In July the Howard Center for Investigative Journalism at the University of Maryland released the findings of a landmark research project into state lotteries, which highlighted their impact on low-income communities.
The year-long investigation looked at data from 45 states, including Oregon, and found that lotteries depend on low-income communities, and especially on Black and Hispanic communities, to raise profits.
The study concluded that, “Increasingly powered by multinational corporations, state lotteries have become the engine of a multibillion-dollar wealth transfer that relies on spending by less-educated and less-wealthy Black and Hispanic Americans.”
The research is raising questions about the costs and benefits of state lotteries, such as:
The college’s news service published a five-story news package, Mega-billions: the great lottery wealth transfer, which details the full findings, exploring how unregulated advertising, lobbying from the largest lottery management firm and the influence of the multinational industry’s largest player created the state lottery we have today.
The Oregon Lottery’s most recent advertising slogan is “Together, we do good things”. But when we look at where the profits are coming from and where any potential benefit from lottery profits flow to, is this really true?
Started in 1985 after a national industry-financed lobbying campaign succeeded in legalising state-managed gambling, The Oregon Lottery is the state’s second-largest source of income after income-tax.
Last year the Oregon Lottery made its highest ever profit – $968.8 million, according to a report for the July 22 meeting of the Lottery Commission.
The majority of that profit comes from video terminals, and plans are underway to budget a $35 million spend to replace the 80 percent of terminals that are reaching the end of their life-cycle.
Unlike income tax, where the wealthiest people contribute most, the Oregon Lottery takes in disproportionately more money from the poorest neighbourhoods.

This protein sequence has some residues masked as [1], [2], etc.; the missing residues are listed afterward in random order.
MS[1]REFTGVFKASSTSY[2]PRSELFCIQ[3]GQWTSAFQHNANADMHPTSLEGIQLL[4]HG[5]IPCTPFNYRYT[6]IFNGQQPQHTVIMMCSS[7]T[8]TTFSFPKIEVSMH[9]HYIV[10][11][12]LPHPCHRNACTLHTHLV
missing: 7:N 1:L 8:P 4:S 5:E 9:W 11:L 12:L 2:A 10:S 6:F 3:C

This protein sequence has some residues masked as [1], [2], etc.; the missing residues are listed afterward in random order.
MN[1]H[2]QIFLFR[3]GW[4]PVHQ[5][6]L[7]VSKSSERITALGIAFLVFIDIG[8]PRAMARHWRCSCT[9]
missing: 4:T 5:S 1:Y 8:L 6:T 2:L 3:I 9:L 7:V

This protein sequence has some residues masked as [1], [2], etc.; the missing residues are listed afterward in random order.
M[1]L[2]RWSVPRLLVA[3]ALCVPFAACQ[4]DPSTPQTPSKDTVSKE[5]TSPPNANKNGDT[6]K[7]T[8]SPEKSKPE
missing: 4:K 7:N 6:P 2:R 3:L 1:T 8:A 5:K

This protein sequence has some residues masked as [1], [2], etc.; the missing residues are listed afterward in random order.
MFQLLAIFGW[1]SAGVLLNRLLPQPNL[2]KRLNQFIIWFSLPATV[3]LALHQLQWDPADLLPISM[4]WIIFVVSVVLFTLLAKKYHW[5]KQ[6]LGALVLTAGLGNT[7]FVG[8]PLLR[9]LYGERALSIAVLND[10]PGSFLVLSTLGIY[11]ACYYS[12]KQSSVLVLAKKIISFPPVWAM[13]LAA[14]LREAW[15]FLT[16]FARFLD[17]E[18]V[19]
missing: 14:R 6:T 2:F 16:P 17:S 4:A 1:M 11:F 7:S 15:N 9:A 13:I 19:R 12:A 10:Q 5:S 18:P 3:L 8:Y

The Howard Center’s new research project includes an interactive map where you can see where the state’s 3,896 lottery retailers are located by census tract.
Search for Multnomah County, Oregon, for example and the description says: “Of this county's 171 tracts, the 148 tracts with retailers have a median income of $72,433. Those without retailers have a median income of $95,428.”
Compared to other states Oregon’s Black and Native American populations are relatively small. Yet the picture of higher numbers of lottery retailers in neighbourhoods with a larger share of Black and Native American residents holds true.
The Howard Center’s national research confirms Oregon Lottery’s own analysis. In 2018 the lottery published demographic statistics showing that in 2017, more than 36 percent of players were people who earned less than $50,000. That analysis showed that more than 40 percent of lottery retailers were clustered in three counties: Multnomah, Washington and Clackamas, with Multnomah home to almost a quarter of the state’s lottery retailers at 23.3 percent.
This suggests that Multnomah County is the largest source of Oregon Lottery profit for the entire state, followed at a distance by Washington and Clackamas counties.